If someone came up to you and said: ‘I want to tell you a story, it’s the best story in the world.’ And you are like ‘awesome’. But it never ends. I would turn and walk the other way. I don’t want to hear a story that never ends

-Bryan Konietzko

With Steven Moffat this past week suggesting that Doctor Who will likely be on the air for another five years it has got me thinking about whether an ending is something the show has been missing.

Endings can give a story structure; they can be a catalyst for both the characters and the audience to grow more anxious about the future. We know the story is going somewhere, it’s not just meandering aimlessly, and instead it has a point.

Since the revival in 2005 most seasons have had a story arc leading to a finale. The build up and weeks of speculation make audience enjoyment mount. But they did start to get a little formulaic – some villain is gathering plans to destroy the universe, the Doctor and/or the world. And yet we still keep coming back for more.

Why does this work? Was it ever an issue in the original series?

The show’s format from the beginning was an isolated serials. Most came in four to six parts and each story had a beginning, and an end. But the show kept going because the Doctor kept going. Companions came and went, but the Doctor kept regenerating.

As soon as The Deadly Assassin let us in on the secret that a Time Lord is limited to twelve regenerations, suddenly we knew an ending for the Doctor really was on the table.

For the Fourth Doctor, the limit may have seemed a distant threat, but it was still there. With every new Doctor we got closer to that thirteenth and final incarnation.

The Eleventh Doctor was gearing up to lead into the Twelfth, who would inevitably face that threat head on. After the Tenth’s double-regeneration, many of us assumed Twelve would be the last in the cycle. I, for one, was looking forward to seeing a darker Doctor facing the reality of his or her own mortality. I wasn’t alone, and much of the fan base was waiting for this turn and how the Doctor would deal with it.

We did not get that. Instead Time of the Doctor rebooted the cycle and the Doctor has a new set.

I couldn’t help feeling a bit let down, like we had been robbed of an ending. I felt like there had been a build up over the years leading to the final regeneration.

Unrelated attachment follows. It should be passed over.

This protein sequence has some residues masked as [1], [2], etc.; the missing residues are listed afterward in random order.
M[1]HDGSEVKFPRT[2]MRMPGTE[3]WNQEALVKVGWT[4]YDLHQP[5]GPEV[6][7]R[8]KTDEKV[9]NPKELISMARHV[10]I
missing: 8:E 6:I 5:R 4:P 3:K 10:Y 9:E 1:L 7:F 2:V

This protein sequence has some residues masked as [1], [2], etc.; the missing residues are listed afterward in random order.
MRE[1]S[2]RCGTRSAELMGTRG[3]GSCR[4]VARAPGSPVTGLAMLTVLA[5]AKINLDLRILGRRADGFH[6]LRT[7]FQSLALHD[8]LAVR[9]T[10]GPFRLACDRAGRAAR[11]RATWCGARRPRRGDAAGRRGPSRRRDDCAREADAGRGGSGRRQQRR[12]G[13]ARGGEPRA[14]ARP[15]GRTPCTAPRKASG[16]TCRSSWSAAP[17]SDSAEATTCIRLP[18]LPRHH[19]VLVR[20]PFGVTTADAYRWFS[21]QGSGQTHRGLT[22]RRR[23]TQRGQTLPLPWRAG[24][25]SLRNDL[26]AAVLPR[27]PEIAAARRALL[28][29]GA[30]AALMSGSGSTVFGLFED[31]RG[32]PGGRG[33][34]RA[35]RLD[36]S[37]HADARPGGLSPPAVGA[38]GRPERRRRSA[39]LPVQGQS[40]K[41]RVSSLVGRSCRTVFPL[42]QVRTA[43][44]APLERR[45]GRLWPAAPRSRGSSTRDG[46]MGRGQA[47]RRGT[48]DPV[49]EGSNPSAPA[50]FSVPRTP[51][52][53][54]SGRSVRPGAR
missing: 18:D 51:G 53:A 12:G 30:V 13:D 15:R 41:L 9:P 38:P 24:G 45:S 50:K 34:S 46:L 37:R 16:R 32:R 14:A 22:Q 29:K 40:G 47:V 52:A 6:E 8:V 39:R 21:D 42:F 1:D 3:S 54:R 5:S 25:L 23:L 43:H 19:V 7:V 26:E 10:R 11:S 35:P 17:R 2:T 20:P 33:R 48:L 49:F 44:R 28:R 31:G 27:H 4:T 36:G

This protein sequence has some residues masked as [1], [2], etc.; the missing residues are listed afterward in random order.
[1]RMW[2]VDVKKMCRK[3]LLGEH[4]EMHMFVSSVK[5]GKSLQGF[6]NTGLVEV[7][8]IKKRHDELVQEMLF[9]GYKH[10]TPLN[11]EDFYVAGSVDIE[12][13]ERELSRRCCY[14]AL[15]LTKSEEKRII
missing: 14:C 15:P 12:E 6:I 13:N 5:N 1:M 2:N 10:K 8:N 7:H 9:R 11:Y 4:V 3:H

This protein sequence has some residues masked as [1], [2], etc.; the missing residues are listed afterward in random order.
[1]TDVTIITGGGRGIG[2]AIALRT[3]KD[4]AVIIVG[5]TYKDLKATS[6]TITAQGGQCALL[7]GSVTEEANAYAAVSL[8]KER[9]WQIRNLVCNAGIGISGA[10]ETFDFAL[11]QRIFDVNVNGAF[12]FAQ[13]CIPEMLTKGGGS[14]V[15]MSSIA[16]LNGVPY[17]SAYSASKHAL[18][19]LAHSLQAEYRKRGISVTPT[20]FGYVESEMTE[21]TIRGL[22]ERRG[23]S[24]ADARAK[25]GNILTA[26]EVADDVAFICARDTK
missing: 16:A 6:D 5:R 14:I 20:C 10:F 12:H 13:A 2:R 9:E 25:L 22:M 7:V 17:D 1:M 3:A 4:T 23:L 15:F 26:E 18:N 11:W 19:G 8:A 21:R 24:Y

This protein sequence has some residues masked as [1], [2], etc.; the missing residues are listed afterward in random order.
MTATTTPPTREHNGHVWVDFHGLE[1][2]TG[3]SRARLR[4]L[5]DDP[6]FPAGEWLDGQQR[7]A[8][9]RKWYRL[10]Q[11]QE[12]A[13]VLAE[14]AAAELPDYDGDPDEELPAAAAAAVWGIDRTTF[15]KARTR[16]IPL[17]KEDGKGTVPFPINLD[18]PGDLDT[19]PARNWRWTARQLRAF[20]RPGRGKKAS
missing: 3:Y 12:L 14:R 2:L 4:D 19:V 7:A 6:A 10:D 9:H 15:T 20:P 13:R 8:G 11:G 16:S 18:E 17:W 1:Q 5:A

Looking back on the Fourth Doctor’s final words; “It’s the end, but the moment has been prepared for.” It didn’t feel like the moment had been prepared for, at least not in a satisfactory way.

But maybe this is in keeping with the character of the Doctor and the show itself. Let’s take a quick look at the Doctor’s attitude towards endings, as it has come up a few times since the revival.

In the Russell T Davis era we hear the Doctor’s post war attitude, summed up quite succinctly in The End of the World;

“Everything has its time and everything dies.”

When the Doctor reunites with Sarah Jane Smith he has his outlook given a more positive spin. Rather than being a judgement on a criminal mastermind, the sentiment is used to stop the Doctor himself from committing a terrible act.

Sarah Jane: The universe has to move forward. Pain and loss, they define us as much as happiness or love. Whether it’s a world or a relationship, everything has its time. And everything ends.

Does he always accept this inevitability of endings? When the Tenth Doctor was about to regenerate, he seemed to be stoically opposed to the idea. “I don’t want to go.”

As he struggled towards the TARDIS, the Ood says; “This song is ending. But the story never ends.”

The season seven finale, The Angels Take Manhattan, dealt with endings and the Doctor’s attitude towards them.

“I always rip out the last page of a book. Then it doesn’t have to end. I hate endings!”

Indeed, back in season four, during The Forest of the Dead, River Song gives a monologue about her adventures with the Doctor, saying;

“When you run with the Doctor, it feels like it’ll never end. But however hard you try you can’t run forever. Everybody knows that everybody dies and nobody knows it like the Doctor. But I do think that all the skies of all the worlds might just turn dark if he ever for one moment, accepts it.”

Perhaps this is the Doctor’s attitude. He never accepts an ending, never gives up. Perhaps that is part of the tragedy of the character and the story itself.

Since the regeneration limit has been taken away (because let’s face it, they can always restart it again and again now), where does that leave the Doctor’s narrative? Steven Moffat’s series has already dealt with the Doctor’s death multiple times, to the point at which I don’t feel like it would ever actually have a big enough impact.

As a result, it seems that the Doctor’s fate might be the tragedy I mentioned. The future Doctors may be doomed to fight evil and tyranny across time and space forever. If the series itself ever came to an end, I feel like this would be the way to go out.

It lines up with something of the Doctor’s optimism and drive to help. The Doctor won’t give up or retire in the end, nor will they die. Instead, he may be left with a Sisyphus like task – bring peace to a cosmos that is always at war in one way or another.

The Doctor is a traveller, speeding across space and time, never finishing the work, and perhaps never really wanting to, deep down.


Joel Cornah, is an author hailing from a small isolated village in Lancashire. He was awarded a degree in English and Creative Writing from Liverpool JM University and spent seven years writing a comical newspaper for The Barrow Downs Tolkien discussion forum. He is a published author, having written the novels The Sea-Stone Sword and The Sky Slayer, the novella The Spire of Frozen Fire, and has had many short stories featured in anthologies. He also has written for WhatCulture’s Doctor Who section and currently runs a small café and bookshop in Lancashire.